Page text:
1911-12-jean-metzinger-1911-1912-la-femme-au-cheval-woman-with-a-horse-oil-on-canvasJean Metzinger, La Femme au Cheval (Woman with a horse), 1911-12, oil on canvas

The Horseman’s Song
‘Córdoba
Distant and lonely.

Black steed, big moon,
and olives in my saddlebag.
Although I know the roads
I will never reach Córdoba.

Across the plain, through the wind
Black steed, red moon.
Death is staring at me
from the towers of Córdoba.
Oh, how long the road is!
Oh, my valiant steed!
Oh, death awaits me,
before I reach Córdoba.

Córdoba.
Distant and lonely.’

There was a full moon (in Gemini) last two nights. If you go out for a walk, or just move your curtains, say hello to the moon, and think of Lorca this evening, the strange beauty of his poetry deserves it.

Goodbye My Friend, Goodbye: Auguste Toulmouche – Consolation

20 Nov

Pastel pink armchair – empty, warm and dear face is no longer here, evening casts tired shadows on the walls of this opulent, cosy drawing room. Black silk dresses, pale faces kissed by sorrow, and snow white handkerchief soaked in tears… Could a new day bring consolation?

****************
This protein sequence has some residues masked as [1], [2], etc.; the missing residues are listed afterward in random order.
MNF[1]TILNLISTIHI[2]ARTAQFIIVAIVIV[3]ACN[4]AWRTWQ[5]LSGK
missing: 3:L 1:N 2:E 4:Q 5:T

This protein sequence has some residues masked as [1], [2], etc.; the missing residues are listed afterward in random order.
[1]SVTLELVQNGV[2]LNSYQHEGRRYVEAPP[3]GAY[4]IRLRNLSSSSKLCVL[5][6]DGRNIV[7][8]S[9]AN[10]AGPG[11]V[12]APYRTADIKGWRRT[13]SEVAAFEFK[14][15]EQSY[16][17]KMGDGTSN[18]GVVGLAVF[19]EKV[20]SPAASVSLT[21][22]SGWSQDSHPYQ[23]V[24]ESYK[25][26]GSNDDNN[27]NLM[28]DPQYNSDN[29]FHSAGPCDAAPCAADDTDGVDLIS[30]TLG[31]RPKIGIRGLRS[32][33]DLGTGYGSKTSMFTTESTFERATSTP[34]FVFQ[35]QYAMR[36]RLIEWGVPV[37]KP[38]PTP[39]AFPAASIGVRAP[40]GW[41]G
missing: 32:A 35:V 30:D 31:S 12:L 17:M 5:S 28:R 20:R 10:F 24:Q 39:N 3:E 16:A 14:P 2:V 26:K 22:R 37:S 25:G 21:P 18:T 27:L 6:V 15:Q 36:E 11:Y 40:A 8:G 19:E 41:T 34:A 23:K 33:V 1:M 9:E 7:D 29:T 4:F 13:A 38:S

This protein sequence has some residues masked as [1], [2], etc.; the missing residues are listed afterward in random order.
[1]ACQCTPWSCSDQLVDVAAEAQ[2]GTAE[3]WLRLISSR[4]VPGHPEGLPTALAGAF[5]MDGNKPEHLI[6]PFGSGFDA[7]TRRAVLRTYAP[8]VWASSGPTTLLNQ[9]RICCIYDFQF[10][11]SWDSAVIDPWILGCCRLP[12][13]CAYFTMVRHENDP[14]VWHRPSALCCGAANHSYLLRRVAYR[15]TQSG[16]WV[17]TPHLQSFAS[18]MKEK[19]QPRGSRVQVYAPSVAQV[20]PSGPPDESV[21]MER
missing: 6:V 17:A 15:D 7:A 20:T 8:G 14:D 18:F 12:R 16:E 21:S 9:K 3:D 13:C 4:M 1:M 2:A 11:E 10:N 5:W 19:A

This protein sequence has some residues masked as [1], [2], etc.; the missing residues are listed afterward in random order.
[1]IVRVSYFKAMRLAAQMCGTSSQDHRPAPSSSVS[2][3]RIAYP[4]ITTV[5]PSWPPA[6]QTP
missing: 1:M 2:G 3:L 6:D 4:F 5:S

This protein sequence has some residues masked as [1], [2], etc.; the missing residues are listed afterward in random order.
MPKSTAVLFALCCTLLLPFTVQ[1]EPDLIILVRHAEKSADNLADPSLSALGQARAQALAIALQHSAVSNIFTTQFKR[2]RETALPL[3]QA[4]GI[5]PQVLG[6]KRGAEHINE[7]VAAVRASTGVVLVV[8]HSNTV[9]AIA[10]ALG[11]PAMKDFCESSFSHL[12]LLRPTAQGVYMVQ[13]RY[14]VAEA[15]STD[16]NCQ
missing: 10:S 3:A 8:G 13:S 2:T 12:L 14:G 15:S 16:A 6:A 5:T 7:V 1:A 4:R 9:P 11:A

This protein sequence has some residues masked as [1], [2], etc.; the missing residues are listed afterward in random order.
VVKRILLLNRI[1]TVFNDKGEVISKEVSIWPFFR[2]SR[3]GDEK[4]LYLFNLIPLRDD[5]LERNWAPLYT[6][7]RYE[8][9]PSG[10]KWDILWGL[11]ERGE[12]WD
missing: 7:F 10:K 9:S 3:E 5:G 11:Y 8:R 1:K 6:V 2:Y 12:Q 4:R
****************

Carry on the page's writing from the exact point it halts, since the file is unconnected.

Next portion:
1867-auguste-toulmouche-consolationAuguste Toulmouche, Consolation, 1867

Goodbye, my friend, goodbye
My love, you are in my heart.
It was preordained we should part
And be reunited by and by.

Goodbye: no handshake to endure.
Let’s have no sadness — furrowed brow.
There’s nothing new in dying now
Though living is no newer.

(Sergei Alexandrovich Yesenin)

Pre-Romanticism: Ruined Abbeys, Erotic Dreams and Strange Visions

29 Oct

In this post we’ll explore Pre-Romanticism through its main themes and occupations; ruined abbeys, erotic dreams and strange visions. There’s a strong Gothic vibe in early Romanticism; dreams, visions, vampires and hallucinations, and artists sought inspiration in myths and ballades of the past, Celtic and Germanic fairy tales, and everything that evoked the spirit of the Middle Ages. Compared to the flashy second generation of Romanticism, art of Pre-Romanticism is shrouded in thousands of veils, in it an insurmountable mountain, a misty lake in a desolate countryside, it’s a dream of Albion. Pre-Romanticism is a gentle plant that grew from the imagination of the people of the North; from their gloom soothed by the roaring of the sea and their melancholy which enabled them to look within and to transcend the darkness of their surroundings.

The Chancel and Crossing of Tintern Abbey, Looking towards the East Window 1794 by Joseph Mallord William Turner 1775-1851

Joseph Mallord William Turner, The Chancel and Crossing of Tintern Abbey, Looking towards the East Window 1794